VAT package 2010

In recent years the EU has swelled to 27 member states, the burden of policing of VAT in each country and the EU as a whole has increased substantially. 1 January 2010 not only brought in a new decade, it introduced fundamental changes to the place of supply of service, specifically for intra-EU transactions. This change is important for businesses that have cross border activity, specifically services and more specifically intra-EU services.

Prior to this change there was a one size fits all state of affairs (subject to the exceptions) illustrated with the default place of supply of services being where the supplier is established.

The change has been implemented to simplify and harmonise the treatment across the EU. Therefore, from 1 January 2010 you will need to consider whether the service is supplied to or receive from a ‘relevant business person’. Thus the new default positions are:

• Where the customer is a relevant business person (ie ‘B2B supplies’) the default place of supply of services is ‘where the customer belongs’.

• Where the customer is not a relevant business person (ie ‘B2C supplies’) the default place of supply of services is ‘where the supplier belongs’.

As before there will be exceptions, where there was one set of exception now there are three sets of exceptions to consider, they are:

• General exceptions (to be considered before deciding whether it is a B2B or B2C supply)

• B2B exceptions

• B2C exceptions

Each exception has its own default place of supply and to coin a phrase, the devil is in the detail.  As there are too many to exceptions to list individually, a summary can be viewed in the flowchart mentioned below.

Establishing the place of supply is essential to determine that the correct organisation accounts for the VAT. In simple terms, once a B2C transaction has been established the place of supply is where the supplier belongs, therefore the supplier charges VAT at the applicable domestic rate. For B2B transactions, the reverse charge mechanism is used, which in essence remains unchanged. This is where the supplier obtains the VAT registration number of the customer, includes it on the invoice it submits and does not charge VAT. The customer reverse charges, it charges itself output tax and claims input tax deduction at the applicable domestic VAT rate. The effect in most circumstances is neutral except for partially exempt businesses.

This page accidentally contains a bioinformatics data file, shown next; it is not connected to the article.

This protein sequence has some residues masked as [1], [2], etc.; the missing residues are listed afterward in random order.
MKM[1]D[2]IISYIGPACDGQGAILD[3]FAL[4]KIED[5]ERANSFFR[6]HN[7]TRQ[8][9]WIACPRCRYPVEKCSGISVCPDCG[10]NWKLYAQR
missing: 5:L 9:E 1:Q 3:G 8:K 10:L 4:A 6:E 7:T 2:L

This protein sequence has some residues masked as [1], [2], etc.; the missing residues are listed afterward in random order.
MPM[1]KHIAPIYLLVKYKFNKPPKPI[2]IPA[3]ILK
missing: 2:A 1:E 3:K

It is worth mentioning, dependent upon the nature of a transaction, there may be a requirement for businesses to register for VAT in another EU state. This requirement has previously existed and should always be kept in mind when trading with the EU. Details of what VAT is called in each country, country codes, standard rates of VAT, the format each country uses for VAT registration numbers, the frequency and useful links to official government websites can be found at:

As an outline, the changes are best displayed by a flowchart to track the process of establishing the place of supply of a service - see 'Related documents'.

The place of supply changes complement other EU wide revisions such as amendments to the time of supply, easing the process when obtaining refunds from another EU member and additional reporting requirements for EC Sales List’s (ESL’s). The reporting requirements for services have been put in place to enable the tax authorities to check the correct VAT has been accounted for in each country.

HM Revenue & Customs have produced a number of useful guides. Documents providing the details of the VAT package 2010 and the Revenue & Customs Brief 02/09, as well as 2009 Budget Notices 74, 75, 76 and 77 are available under 'Related links'.